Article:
Nanotech Used 2000 Years Ago to Make History’s Sharpest Swords | Wired Science from Wired.com
Damascus swords — sharp enough to slice a falling piece of silk in half, strong enough to split stones without dulling — owe their legendary qualities to carbon nanotubes, says chemist and Nobel laureate Robert Curl.
The blades used so-called wootz steel, smelted with a technique developed 2000 years ago in India, where craftsmen added wood and other organic debris to their furnaces. The resulting carbon-laced steel, hard but flexible, was soon celebrated across the ancient world.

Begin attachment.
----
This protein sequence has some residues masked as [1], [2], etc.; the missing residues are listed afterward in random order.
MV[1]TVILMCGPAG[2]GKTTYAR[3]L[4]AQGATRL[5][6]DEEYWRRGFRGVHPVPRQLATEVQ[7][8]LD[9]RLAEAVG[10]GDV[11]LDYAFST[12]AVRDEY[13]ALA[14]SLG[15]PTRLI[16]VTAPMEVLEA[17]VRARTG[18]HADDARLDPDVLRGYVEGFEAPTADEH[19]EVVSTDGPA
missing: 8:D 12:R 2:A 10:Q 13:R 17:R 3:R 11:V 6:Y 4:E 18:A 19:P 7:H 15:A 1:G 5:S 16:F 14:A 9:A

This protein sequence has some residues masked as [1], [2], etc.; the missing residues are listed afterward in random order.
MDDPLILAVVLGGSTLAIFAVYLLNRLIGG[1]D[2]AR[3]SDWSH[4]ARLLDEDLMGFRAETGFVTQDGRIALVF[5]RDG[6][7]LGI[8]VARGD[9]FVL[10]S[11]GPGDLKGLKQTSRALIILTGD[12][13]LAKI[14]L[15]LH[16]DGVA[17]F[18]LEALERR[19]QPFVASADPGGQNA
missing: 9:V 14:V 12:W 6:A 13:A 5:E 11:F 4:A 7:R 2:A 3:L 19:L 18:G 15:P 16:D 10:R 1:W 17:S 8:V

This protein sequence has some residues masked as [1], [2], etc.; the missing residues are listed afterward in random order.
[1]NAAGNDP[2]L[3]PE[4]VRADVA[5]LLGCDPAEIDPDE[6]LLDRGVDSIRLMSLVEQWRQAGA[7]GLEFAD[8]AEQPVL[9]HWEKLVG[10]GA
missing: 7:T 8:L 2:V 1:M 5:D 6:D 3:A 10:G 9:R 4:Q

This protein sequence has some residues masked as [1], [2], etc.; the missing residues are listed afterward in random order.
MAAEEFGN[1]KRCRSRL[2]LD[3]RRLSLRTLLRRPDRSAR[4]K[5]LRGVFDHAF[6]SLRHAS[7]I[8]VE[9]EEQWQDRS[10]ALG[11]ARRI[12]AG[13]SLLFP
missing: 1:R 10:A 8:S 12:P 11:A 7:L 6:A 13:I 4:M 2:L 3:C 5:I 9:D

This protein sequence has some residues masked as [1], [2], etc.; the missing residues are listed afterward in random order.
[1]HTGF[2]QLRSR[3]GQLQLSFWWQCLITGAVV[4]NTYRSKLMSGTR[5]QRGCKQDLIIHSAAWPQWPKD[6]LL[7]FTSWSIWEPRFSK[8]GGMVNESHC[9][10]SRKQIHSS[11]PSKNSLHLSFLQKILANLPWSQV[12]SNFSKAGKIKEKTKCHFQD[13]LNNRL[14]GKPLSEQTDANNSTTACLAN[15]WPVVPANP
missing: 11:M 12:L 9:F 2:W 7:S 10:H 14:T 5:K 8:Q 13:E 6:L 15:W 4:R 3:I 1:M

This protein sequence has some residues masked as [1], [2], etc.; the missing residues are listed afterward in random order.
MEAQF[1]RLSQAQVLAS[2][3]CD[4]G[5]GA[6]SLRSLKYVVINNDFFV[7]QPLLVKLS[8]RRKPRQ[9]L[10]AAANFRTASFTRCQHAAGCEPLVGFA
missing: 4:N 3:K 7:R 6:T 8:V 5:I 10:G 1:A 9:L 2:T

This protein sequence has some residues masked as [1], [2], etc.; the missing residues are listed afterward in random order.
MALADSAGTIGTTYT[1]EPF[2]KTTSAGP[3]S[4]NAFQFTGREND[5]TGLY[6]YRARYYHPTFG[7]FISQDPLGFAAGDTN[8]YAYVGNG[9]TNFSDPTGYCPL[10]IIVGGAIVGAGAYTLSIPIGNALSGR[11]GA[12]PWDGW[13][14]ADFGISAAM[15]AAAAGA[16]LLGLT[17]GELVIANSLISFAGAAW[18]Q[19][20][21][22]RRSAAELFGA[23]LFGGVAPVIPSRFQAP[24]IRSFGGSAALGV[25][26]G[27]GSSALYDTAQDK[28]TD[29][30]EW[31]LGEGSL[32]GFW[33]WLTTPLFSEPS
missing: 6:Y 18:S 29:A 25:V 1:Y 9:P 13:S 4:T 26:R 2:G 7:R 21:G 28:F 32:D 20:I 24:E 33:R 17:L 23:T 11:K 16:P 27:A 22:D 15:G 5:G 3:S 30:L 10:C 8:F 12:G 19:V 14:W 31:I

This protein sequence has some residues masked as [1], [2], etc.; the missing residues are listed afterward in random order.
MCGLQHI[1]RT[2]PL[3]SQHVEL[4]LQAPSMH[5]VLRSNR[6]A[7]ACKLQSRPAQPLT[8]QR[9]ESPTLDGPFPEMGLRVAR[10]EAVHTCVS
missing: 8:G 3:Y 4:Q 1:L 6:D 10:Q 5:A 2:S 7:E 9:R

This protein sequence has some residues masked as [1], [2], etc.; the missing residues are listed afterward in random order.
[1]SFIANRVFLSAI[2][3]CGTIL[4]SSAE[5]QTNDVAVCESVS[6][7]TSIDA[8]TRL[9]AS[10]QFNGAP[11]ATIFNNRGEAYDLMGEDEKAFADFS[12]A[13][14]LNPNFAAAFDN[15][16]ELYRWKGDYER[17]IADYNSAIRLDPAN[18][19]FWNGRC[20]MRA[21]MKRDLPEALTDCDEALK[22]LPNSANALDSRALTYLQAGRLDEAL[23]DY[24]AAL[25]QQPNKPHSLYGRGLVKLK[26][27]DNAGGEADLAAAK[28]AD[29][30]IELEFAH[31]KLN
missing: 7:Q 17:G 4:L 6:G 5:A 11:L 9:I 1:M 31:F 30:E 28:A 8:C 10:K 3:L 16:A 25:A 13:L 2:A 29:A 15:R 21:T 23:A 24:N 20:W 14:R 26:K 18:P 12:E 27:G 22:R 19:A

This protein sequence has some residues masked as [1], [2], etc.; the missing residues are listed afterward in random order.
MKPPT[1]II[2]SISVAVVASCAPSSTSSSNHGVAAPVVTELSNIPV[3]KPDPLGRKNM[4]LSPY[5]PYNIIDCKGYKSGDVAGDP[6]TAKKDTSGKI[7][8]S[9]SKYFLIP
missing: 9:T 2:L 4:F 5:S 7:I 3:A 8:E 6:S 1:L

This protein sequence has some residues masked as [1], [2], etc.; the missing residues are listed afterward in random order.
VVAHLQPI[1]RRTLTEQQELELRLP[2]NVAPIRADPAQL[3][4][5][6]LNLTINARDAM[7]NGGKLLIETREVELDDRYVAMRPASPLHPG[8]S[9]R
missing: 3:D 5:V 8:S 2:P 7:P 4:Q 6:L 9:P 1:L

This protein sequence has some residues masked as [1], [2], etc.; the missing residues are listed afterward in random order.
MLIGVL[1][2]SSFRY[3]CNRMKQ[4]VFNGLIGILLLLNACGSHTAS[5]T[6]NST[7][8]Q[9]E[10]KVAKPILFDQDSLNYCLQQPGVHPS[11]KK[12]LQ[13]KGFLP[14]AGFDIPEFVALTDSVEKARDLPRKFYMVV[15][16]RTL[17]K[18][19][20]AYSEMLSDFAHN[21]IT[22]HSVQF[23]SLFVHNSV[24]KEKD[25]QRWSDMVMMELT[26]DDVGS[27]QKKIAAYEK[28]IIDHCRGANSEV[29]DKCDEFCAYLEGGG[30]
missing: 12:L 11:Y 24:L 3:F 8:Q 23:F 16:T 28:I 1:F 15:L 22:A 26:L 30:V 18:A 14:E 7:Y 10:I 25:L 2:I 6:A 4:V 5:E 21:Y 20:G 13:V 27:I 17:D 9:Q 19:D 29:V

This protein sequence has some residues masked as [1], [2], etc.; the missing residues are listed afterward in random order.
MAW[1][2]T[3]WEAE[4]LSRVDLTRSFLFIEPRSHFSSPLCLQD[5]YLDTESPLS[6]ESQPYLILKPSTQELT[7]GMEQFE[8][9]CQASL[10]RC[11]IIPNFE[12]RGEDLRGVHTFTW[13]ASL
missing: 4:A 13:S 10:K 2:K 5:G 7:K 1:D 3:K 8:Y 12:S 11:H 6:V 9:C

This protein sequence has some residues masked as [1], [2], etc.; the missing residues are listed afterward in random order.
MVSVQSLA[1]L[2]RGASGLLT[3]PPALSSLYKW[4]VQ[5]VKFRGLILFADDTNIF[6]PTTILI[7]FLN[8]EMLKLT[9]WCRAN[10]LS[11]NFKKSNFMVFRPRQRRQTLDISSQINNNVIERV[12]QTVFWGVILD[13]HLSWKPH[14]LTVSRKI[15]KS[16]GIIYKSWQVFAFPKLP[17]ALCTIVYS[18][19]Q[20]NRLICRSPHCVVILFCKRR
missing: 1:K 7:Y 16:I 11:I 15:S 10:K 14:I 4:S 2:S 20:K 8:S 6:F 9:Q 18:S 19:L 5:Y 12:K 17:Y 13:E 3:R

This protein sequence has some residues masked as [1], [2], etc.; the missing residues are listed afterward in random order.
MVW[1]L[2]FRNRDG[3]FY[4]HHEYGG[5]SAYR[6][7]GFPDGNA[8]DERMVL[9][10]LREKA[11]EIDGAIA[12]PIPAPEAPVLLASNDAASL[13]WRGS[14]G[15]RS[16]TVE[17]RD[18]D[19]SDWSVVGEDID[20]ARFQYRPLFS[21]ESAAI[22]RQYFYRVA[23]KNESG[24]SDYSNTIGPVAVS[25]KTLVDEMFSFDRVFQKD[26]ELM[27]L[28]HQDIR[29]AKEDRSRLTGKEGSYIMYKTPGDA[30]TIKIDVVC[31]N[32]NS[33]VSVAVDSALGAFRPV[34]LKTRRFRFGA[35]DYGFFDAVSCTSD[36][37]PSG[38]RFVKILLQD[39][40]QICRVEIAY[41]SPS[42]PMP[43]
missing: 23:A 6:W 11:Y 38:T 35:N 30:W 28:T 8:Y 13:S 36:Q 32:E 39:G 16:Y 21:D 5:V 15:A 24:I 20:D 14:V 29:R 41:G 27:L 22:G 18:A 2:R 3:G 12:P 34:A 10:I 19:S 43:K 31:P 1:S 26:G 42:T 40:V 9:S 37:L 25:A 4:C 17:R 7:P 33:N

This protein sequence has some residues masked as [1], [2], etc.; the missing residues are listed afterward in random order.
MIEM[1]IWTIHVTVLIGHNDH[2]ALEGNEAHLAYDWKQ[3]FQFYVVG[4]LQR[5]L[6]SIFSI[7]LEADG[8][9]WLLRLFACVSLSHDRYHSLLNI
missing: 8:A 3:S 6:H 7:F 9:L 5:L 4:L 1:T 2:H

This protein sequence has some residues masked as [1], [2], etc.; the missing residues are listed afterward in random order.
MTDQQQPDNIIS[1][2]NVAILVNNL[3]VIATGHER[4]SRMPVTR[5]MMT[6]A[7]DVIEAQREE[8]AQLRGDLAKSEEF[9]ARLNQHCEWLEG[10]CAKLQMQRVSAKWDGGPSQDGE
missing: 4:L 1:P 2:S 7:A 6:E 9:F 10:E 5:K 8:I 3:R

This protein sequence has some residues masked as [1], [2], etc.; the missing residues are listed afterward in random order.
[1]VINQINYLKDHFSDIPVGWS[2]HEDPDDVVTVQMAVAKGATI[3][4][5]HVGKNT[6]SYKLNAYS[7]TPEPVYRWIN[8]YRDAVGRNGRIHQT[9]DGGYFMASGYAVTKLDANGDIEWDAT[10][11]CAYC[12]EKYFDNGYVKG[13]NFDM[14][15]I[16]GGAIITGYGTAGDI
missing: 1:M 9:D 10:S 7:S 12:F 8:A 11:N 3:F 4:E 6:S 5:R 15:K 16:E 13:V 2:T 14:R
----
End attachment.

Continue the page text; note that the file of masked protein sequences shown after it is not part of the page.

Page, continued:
Perhaps because the tungsten-rich ores used to make wootz steel ran out, the making of Damascus blades stopped during the 18th century. The techniques vanished from metalsmith lore. Modern metallurgists tried again and again to recreate the blades, but without success. Then, a little more than a year ago, German scientists explained their difficulty: wootz steel was full of carbon nanotubes, a miracle material “discovered” in 1991. Some chemists argued that regular steel possesses these nanotubes, but Curl, speaking at the just-concluded Indian Science Congress, sides with the Germans.
(Via The Long Now Blog)